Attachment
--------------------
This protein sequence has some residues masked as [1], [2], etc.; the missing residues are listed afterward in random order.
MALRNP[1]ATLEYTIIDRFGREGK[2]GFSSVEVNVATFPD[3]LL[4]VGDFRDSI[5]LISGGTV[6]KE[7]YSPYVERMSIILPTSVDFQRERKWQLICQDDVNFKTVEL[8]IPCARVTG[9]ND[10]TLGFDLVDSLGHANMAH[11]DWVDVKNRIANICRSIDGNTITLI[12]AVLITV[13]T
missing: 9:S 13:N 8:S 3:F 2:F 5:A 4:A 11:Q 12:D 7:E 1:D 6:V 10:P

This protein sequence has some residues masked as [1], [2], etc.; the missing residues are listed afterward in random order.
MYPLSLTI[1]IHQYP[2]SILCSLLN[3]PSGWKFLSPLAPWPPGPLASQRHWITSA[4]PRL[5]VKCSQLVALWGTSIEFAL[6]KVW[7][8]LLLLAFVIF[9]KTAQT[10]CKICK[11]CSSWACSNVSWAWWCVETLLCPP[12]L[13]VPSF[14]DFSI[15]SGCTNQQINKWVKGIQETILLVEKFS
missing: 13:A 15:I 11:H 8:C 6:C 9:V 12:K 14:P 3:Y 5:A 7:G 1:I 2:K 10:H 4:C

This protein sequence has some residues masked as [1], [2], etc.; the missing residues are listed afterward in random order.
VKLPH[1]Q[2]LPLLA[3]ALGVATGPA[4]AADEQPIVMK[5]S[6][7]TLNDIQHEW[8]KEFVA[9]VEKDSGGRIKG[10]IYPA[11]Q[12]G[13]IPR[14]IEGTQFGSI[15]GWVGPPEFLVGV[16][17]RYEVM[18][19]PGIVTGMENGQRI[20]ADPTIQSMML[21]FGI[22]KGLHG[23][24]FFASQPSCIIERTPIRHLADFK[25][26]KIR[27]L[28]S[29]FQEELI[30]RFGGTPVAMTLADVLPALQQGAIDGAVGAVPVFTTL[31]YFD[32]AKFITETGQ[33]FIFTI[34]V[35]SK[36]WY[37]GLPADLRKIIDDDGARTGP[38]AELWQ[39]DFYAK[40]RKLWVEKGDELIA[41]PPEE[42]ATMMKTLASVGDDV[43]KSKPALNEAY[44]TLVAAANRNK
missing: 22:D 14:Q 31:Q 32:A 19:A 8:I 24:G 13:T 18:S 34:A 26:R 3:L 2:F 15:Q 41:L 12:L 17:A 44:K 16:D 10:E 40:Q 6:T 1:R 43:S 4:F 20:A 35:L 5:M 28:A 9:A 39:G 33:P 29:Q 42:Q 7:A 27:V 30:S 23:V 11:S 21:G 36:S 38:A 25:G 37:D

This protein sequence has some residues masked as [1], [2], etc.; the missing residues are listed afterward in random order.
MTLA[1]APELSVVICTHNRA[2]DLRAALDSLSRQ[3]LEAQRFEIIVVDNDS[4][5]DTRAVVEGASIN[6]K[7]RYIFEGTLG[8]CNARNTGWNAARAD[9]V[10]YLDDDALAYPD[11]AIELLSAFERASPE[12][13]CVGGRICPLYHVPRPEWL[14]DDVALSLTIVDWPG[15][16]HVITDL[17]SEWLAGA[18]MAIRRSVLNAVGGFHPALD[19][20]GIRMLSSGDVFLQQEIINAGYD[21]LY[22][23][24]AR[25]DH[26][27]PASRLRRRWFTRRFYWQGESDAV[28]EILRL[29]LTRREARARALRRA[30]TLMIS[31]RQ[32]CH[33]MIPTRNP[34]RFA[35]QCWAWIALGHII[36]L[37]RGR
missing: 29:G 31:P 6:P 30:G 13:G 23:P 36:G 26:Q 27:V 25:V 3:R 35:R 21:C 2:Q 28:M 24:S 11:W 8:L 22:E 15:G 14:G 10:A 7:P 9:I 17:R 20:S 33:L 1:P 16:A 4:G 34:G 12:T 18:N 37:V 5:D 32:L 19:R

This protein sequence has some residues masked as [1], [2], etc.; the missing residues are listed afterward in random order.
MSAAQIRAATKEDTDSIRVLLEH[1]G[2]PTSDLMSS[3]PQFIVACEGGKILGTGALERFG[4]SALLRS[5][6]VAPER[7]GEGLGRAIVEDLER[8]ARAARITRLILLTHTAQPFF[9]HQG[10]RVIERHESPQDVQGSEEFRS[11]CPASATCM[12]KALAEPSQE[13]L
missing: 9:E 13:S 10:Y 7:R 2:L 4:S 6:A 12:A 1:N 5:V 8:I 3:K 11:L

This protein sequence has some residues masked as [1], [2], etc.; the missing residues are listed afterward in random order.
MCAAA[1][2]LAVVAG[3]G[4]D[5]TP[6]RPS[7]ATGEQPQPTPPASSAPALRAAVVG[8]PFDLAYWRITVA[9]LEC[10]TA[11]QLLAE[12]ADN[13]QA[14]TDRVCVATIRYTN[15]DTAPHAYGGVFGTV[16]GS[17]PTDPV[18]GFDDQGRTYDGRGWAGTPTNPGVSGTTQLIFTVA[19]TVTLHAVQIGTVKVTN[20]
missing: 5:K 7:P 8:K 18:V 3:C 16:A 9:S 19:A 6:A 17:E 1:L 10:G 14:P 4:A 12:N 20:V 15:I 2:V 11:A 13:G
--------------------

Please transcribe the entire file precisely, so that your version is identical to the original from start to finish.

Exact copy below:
This protein sequence has some residues masked as [1], [2], etc.; the missing residues are listed afterward in random order.
MALRNP[1]ATLEYTIIDRFGREGK[2]GFSSVEVNVATFPD[3]LL[4]VGDFRDSI[5]LISGGTV[6]KE[7]YSPYVERMSIILPTSVDFQRERKWQLICQDDVNFKTVEL[8]IPCARVTG[9]ND[10]TLGFDLVDSLGHANMAH[11]DWVDVKNRIANICRSIDGNTITLI[12]AVLITV[13]T
missing: 9:S 13:N 8:S 3:F 2:F 5:A 4:A 11:Q 12:D 7:E 1:D 6:V 10:P

This protein sequence has some residues masked as [1], [2], etc.; the missing residues are listed afterward in random order.
MYPLSLTI[1]IHQYP[2]SILCSLLN[3]PSGWKFLSPLAPWPPGPLASQRHWITSA[4]PRL[5]VKCSQLVALWGTSIEFAL[6]KVW[7][8]LLLLAFVIF[9]KTAQT[10]CKICK[11]CSSWACSNVSWAWWCVETLLCPP[12]L[13]VPSF[14]DFSI[15]SGCTNQQINKWVKGIQETILLVEKFS
missing: 13:A 15:I 11:H 8:C 6:C 9:V 12:K 14:P 3:Y 5:A 7:G 1:I 2:K 10:H 4:C

This protein sequence has some residues masked as [1], [2], etc.; the missing residues are listed afterward in random order.
VKLPH[1]Q[2]LPLLA[3]ALGVATGPA[4]AADEQPIVMK[5]S[6][7]TLNDIQHEW[8]KEFVA[9]VEKDSGGRIKG[10]IYPA[11]Q[12]G[13]IPR[14]IEGTQFGSI[15]GWVGPPEFLVGV[16][17]RYEVM[18][19]PGIVTGMENGQRI[20]ADPTIQSMML[21]FGI[22]KGLHG[23][24]FFASQPSCIIERTPIRHLADFK[25][26]KIR[27]L[28]S[29]FQEELI[30]RFGGTPVAMTLADVLPALQQGAIDGAVGAVPVFTTL[31]YFD[32]AKFITETGQ[33]FIFTI[34]V[35]SK[36]WY[37]GLPADLRKIIDDDGARTGP[38]AELWQ[39]DFYAK[40]RKLWVEKGDELIA[41]PPEE[42]ATMMKTLASVGDDV[43]KSKPALNEAY[44]TLVAAANRNK
missing: 22:D 14:Q 31:Q 32:A 19:A 8:I 24:G 13:T 18:S 34:A 26:R 3:L 2:F 15:Q 41:L 12:L 17:A 44:K 16:D 10:E 40:Q 6:T 1:R 43:S 4:F 20:A 35:L 5:M 28:A 9:A 39:G 33:P 29:Q 42:Q 7:A 27:V 30:S 23:V 11:S 21:G 36:S 38:A 25:G 37:D

This protein sequence has some residues masked as [1], [2], etc.; the missing residues are listed afterward in random order.
MTLA[1]APELSVVICTHNRA[2]DLRAALDSLSRQ[3]LEAQRFEIIVVDNDS[4][5]DTRAVVEGASIN[6]K[7]RYIFEGTLG[8]CNARNTGWNAARAD[9]V[10]YLDDDALAYPD[11]AIELLSAFERASPE[12][13]CVGGRICPLYHVPRPEWL[14]DDVALSLTIVDWPG[15][16]HVITDL[17]SEWLAGA[18]MAIRRSVLNAVGGFHPALD[19][20]GIRMLSSGDVFLQQEIINAGYD[21]LY[22][23][24]AR[25]DH[26][27]PASRLRRRWFTRRFYWQGESDAV[28]EILRL[29]LTRREARARALRRA[30]TLMIS[31]RQ[32]CH[33]MIPTRNP[34]RFA[35]QCWAWIALGHII[36]L[37]RGR
missing: 29:G 31:P 6:P 30:G 13:G 23:P 36:G 26:Q 27:V 25:V 3:R 35:R 21:C 2:Q 28:M 24:S 11:W 8:L 22:E 15:G 14:G 10:A 7:P 9:I 17:R 20:S 33:L 1:P 16:A 4:G 34:G 12:T 18:N 37:V 5:D 32:L 19:R

This protein sequence has some residues masked as [1], [2], etc.; the missing residues are listed afterward in random order.
MSAAQIRAATKEDTDSIRVLLEH[1]G[2]PTSDLMSS[3]PQFIVACEGGKILGTGALERFG[4]SALLRS[5][6]VAPER[7]GEGLGRAIVEDLER[8]ARAARITRLILLTHTAQPFF[9]HQG[10]RVIERHESPQDVQGSEEFRS[11]CPASATCM[12]KALAEPSQE[13]L
missing: 9:E 13:S 10:Y 7:R 2:L 4:S 6:A 12:A 1:N 5:V 8:I 3:K 11:L

This protein sequence has some residues masked as [1], [2], etc.; the missing residues are listed afterward in random order.
MCAAA[1][2]LAVVAG[3]G[4]D[5]TP[6]RPS[7]ATGEQPQPTPPASSAPALRAAVVG[8]PFDLAYWRITVA[9]LEC[10]TA[11]QLLAE[12]ADN[13]QA[14]TDRVCVATIRYTN[15]DTAPHAYGGVFGTV[16]GS[17]PTDPV[18]GFDDQGRTYDGRGWAGTPTNPGVSGTTQLIFTVA[19]TVTLHAVQIGTVKVTN[20]
missing: 5:K 7:P 8:K 18:V 3:C 16:A 9:S 19:A 6:A 17:E 1:L 10:G 14:P 4:A 12:N 20:V 15:I 2:V 11:A 13:G